Meta offers Canadians whose images were stolen by Facebook a settlement in four provinces

A multimillion-dollar settlement proposed by Meta sends a message to other companies about the importance of paying attention to the country’s privacy laws, says a lawyer representing Canadians in the class-action lawsuit against the social media giant.

Meta offers $51 million to resolve the lawsuit in four provinces over Facebook’s “Sponsored Stories” advertising program, which ran between 2011 and 2014, using people’s names and photographs without their knowledge.

Christopher Rhone, a partner at Vancouver law firm Branch MacMaster who represented the plaintiffs, said large social media companies are generally not based in Canada but still hope to do business here.

“It is important that they review and consider the privacy rights that individuals, residents of these provinces, have in Canada, before they begin to work here,” he said.

Rhone said companies need to look more closely at the Canadian legal landscape, “so that residents of these provinces can be protected in the way our legislatures and courts want them to be protected.”

The legal action brought by a British Columbia woman was expanded outside the province in 2019 to include residents of Saskatchewan, Manitoba and Newfoundland and Labrador.

As part of the sponsored stories program, if someone “liked” a product, Facebook generated a news feed using their name and profile photo, but it didn’t tell them that their information was being used.

MNP Ltd., the court-appointed administrator handling the proposed settlement, said in a statement that the settlement must be approved by a British Columbia Supreme Court judge in March, along with a process to determine the party’s share of the money. the members of the group.

“The proposed settlement provides that Facebook will pay a lump sum of $51 million in exchange for a full and final release by the class of all claims at issue in the class action lawsuit against Facebook,” read the statement issued Thursday by MNP.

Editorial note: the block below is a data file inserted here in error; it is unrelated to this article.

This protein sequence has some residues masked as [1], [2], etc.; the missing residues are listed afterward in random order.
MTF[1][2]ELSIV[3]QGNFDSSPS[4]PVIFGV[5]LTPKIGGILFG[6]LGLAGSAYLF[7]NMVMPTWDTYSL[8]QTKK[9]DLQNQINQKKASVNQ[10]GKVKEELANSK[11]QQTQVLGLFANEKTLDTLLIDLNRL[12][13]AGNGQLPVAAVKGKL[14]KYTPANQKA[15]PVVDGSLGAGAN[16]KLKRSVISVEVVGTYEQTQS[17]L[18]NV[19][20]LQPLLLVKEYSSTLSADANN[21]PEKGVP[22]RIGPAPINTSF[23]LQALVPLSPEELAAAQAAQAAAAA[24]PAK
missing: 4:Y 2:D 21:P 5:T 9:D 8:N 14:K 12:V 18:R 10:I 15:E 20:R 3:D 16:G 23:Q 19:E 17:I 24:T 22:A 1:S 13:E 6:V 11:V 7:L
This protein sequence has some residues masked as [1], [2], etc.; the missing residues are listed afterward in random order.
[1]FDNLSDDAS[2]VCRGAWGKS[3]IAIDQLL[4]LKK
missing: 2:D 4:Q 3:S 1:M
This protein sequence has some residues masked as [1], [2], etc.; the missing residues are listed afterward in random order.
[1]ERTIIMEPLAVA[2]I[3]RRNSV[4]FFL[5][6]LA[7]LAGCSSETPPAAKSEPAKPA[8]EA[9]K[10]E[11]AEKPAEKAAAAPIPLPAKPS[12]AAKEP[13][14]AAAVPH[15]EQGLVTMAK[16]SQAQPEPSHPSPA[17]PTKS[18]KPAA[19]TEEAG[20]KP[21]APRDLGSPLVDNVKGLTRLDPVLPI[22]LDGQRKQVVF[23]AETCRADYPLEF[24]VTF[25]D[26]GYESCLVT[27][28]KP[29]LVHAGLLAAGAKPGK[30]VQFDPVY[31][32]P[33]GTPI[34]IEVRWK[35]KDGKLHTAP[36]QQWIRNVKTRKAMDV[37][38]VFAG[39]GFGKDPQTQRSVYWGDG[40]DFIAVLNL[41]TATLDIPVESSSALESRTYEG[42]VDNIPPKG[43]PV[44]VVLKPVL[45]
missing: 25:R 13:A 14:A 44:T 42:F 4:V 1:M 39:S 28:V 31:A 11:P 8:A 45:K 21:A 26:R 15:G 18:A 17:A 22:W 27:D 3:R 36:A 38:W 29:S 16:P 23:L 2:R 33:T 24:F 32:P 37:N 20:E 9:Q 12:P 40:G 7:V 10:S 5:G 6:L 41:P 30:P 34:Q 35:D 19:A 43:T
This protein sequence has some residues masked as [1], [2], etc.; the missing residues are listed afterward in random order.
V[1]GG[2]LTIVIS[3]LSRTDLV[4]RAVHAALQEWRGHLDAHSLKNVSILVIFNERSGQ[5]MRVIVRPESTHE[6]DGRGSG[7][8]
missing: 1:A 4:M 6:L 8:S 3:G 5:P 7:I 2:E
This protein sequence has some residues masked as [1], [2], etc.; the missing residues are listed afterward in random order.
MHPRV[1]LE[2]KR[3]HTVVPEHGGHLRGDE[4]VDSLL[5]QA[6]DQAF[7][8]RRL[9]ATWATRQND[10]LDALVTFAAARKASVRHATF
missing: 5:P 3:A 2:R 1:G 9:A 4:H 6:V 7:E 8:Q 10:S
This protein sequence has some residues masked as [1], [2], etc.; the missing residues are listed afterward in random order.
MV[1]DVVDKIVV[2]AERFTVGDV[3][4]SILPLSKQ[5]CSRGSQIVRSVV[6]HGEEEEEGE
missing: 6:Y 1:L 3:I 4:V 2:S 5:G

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Meta did not immediately respond to a request for comment on the deal.

The case has dragged on for years, including to the Supreme Court of Canada, which ruled in 2017 that Facebook could be sued in British Columbia courts.

A British Columbia Supreme Court judge found in 2022 that “class members did not express or imply consent to Facebook’s use of their images in Sponsored Stories.”

Rhone said Meta appealed the liability decision, but no ruling was issued before a settlement was reached.

He said that even though Facebook does not admit liability in the settlement, the money still sends a strong message about protecting the rights of Canadians.

Meta concluded a $725 million legal settlement last year with American Facebook users over privacy after revelations that the platform allowed its users’ personal information to be sent to Cambridge Analytica, a firm that helped Trump’s U.S. presidential campaign. Donald Trump in 2016.

Lawyers estimate that 4.3 million people could qualify for part of the Canadian settlement.

The MNP statement said group members do not need to do anything yet to obtain compensation.

“After the settlement is approved, a process will be announced that will establish the procedure and manner for class members to submit their claims for a portion of the settlement funds.”

Rhone said he will propose creating an online form for people to prove they lived in one of the four provinces and were a member of Facebook during the period Sponsored Stories were posted.

He said there is no database indicating who was used in the ads.

“I think almost anyone who was at least somewhat active on Facebook would have been in a sponsored story. That’s the assumption we’re working with,” he said.

Anyone who wants to oppose the proposed deal has until March 11.

This report by The Canadian Press was first published Jan. 11, 2024.

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